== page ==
COVID-19 – Clinical Management

COVID-19 – Airway and Ventilation

SJRHEM COVID-19 CLINICAL RESOURCES

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COVID-19 CLINICAL RESEARCH


Presenting Symptoms in early COVID-19 may include non-respiratory illness

Dr. Robon Clouston

March 19 2020

 

COVID-19 presents approximately 2 to 9 days after exposure, with a median of 5 days. Under conservative estimates, 99% of patients will develop symptoms within 14 days.1

The classic presenting symptoms of COVID-19 are2:

  • Fever
  • Dry cough
  • Dyspnea/SOB

However, not every patient will exhibit these classic signs. Symptoms which should raise index of suspicion for COVID-19 include3,4:

  • Fever seen in approx. 75% of hospitalized cases at some point but 50% are afebrile at time of admission
  • Cough 60 – 80% (dry or productive)
  • Dyspnea/SOB 20 – 40%
  • Myalgias or fatigue 44%
  • URTI symptoms <15% (headache, sore throat, rhinorrhea)
  • GI symptoms 3 – 10% (diarrhea, nausea, vomiting)
  • Hemoptysis 5%
  • Emerging reports of anosmia (no reference available)

COVID-19 tends to have a gradual onset, in contrast to influenza which typically has a rapid onset 4:

  • Median duration from illness onset to dyspnea: 8 days
  • Median duration from symptom onset to hospitalization: 7 days
  • Median duration from symptom onset to ARDS: 9 days
  • Median duration from symptom onset to mechanical ventilation: 10.5 days

From Martha Blum, MD, PhD attendance at Infectious Disease Association of California Winter Symposium on March 7 2020, recounting experience in Santa Clara, San Francisco and Orange County3:

“The most common presentation was one week prodrome of myalgias, malaise, cough, low grade fevers gradually leading to more severe trouble breathing in the second week of illness. It is an average of 8 days to development of dyspnea and average 9 days to onset of pneumonia/pneumonitis. It is not like Influenza, which has a classically sudden onset. Fever was not very prominent in several cases. The most consistently present lab finding was lymphopenia (with either leukocytosis or leukopenia). The most consistent radiographic finding was bilateral interstitial/ground glass infiltrates. Aside from that, the other markers (CRP, PCT) were not as consistent.”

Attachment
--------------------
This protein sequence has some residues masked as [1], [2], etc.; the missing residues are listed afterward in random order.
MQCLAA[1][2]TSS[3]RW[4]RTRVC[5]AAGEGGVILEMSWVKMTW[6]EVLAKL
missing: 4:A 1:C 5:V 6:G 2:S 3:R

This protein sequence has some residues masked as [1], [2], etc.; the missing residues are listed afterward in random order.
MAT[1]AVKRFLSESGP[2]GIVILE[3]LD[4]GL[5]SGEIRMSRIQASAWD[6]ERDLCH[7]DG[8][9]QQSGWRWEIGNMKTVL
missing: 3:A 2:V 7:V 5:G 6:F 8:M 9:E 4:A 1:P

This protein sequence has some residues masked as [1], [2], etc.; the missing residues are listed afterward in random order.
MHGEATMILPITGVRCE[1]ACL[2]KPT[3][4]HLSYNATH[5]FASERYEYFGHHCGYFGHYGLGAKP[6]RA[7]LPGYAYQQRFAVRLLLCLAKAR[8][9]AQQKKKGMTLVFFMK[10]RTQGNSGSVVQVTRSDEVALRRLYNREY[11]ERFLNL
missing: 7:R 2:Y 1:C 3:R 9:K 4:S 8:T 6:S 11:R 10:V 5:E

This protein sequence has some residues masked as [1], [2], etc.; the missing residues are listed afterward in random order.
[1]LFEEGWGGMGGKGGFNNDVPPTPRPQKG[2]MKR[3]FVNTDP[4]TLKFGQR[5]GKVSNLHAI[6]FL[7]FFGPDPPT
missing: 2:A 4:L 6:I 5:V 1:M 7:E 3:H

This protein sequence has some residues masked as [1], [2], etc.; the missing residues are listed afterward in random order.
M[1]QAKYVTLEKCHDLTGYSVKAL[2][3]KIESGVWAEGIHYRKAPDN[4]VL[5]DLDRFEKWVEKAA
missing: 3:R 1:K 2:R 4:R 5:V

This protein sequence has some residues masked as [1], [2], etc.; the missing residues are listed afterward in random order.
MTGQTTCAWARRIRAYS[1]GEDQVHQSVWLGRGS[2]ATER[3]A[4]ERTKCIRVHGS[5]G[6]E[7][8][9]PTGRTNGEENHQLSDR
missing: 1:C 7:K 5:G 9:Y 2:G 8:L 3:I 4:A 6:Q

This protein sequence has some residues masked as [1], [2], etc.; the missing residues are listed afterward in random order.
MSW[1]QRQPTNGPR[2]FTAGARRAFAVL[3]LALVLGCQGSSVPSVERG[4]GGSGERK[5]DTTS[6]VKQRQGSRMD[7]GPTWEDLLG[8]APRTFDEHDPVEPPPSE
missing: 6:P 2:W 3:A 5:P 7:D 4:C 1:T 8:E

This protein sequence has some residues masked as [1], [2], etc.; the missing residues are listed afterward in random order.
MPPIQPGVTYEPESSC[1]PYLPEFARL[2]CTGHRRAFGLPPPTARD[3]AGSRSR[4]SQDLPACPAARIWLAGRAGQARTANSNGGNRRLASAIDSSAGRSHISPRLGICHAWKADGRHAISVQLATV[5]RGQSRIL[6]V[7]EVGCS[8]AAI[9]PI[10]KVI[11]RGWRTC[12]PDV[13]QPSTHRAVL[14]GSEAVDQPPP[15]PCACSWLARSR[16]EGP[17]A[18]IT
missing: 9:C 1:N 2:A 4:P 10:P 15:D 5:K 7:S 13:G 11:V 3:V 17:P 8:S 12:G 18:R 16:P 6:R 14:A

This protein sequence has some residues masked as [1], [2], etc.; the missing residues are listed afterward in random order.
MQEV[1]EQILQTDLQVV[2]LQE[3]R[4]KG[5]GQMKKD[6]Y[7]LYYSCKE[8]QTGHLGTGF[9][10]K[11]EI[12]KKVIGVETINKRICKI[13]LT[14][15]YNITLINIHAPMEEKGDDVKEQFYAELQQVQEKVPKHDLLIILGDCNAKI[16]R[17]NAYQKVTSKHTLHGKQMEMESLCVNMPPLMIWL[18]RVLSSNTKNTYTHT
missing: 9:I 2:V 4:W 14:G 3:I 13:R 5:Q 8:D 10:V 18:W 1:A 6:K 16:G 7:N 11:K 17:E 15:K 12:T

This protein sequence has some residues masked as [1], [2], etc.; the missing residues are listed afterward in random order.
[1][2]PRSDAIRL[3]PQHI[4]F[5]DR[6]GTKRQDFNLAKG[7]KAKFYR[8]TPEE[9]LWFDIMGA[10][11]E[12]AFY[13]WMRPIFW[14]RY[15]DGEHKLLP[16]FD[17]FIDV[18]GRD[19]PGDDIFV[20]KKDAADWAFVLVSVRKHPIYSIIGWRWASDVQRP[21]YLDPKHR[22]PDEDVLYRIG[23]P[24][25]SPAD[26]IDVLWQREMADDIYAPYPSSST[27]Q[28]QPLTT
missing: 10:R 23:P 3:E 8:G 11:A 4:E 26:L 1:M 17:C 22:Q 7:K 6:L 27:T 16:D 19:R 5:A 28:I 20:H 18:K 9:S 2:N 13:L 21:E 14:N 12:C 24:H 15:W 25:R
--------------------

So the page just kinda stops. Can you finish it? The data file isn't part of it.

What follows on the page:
References

  1. Lauer, SA et al. (March 10 2020). The Incubation Period of Coronavirus Disease 2019 (COVID-19) From Publicly Reported Confirmed Cases: Estimation and Application. Ann Intern Med.  DOI: 10.7326/M20-0504

Retrieved from: https://annals-org.qe2a-proxy.mun.ca/aim/fullarticle/2762808/incubation-period-coronavirus-disease-2019-covid-19-from-publicly-reported

  1. CDC Coronavirus Disease 2019. https://www.cdc.gov/coronavirus/2019-ncov/symptoms-testing/symptoms.html
  2. Coronavirus Tech Handbook Resources for Doctors. UCSF COVID-19 Clinical Working Group. March 4 2020. https://www.digital.health/covid-clinical
  3. Prof Chaolin Huang et al. (Feb 2020). Clinical Features of patients infected with 2019 novel coronavirus in Wuhan, China. The Lancet. Vol. 395. Issue 10223. 15-21. 497-506.

Retrieved from: https://www-sciencedirect-com.qe2a-proxy.mun.ca/science/article/pii/S0140673620301835?via%3Dihub

 


SARS COVID-19 Clinical Management – SJRHEM Resource

Dr. Cherie Adams

 

SJRHEM SARS COVID-19 CLINICAL TREATMENT ALGORITHM

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SJRHEM SARS COVID-19 CLINICAL TREATMENT SOP

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SJRHEM SARS COVID-19 Obstetrical Patient Care Algorithm

Dr. Robin Clouston and Dr. Cherie Adams

Download (PDF, 233KB)

COVID-19 and Pregancy

 

 


SJRHEM SARS COVID-19 – DISCHARGE ADVICE

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Horizon Infectious Diseases Guideline

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Clinical management of severe acute respiratory infection (SARI) when COVID-19 disease is suspected – WHO – 13 March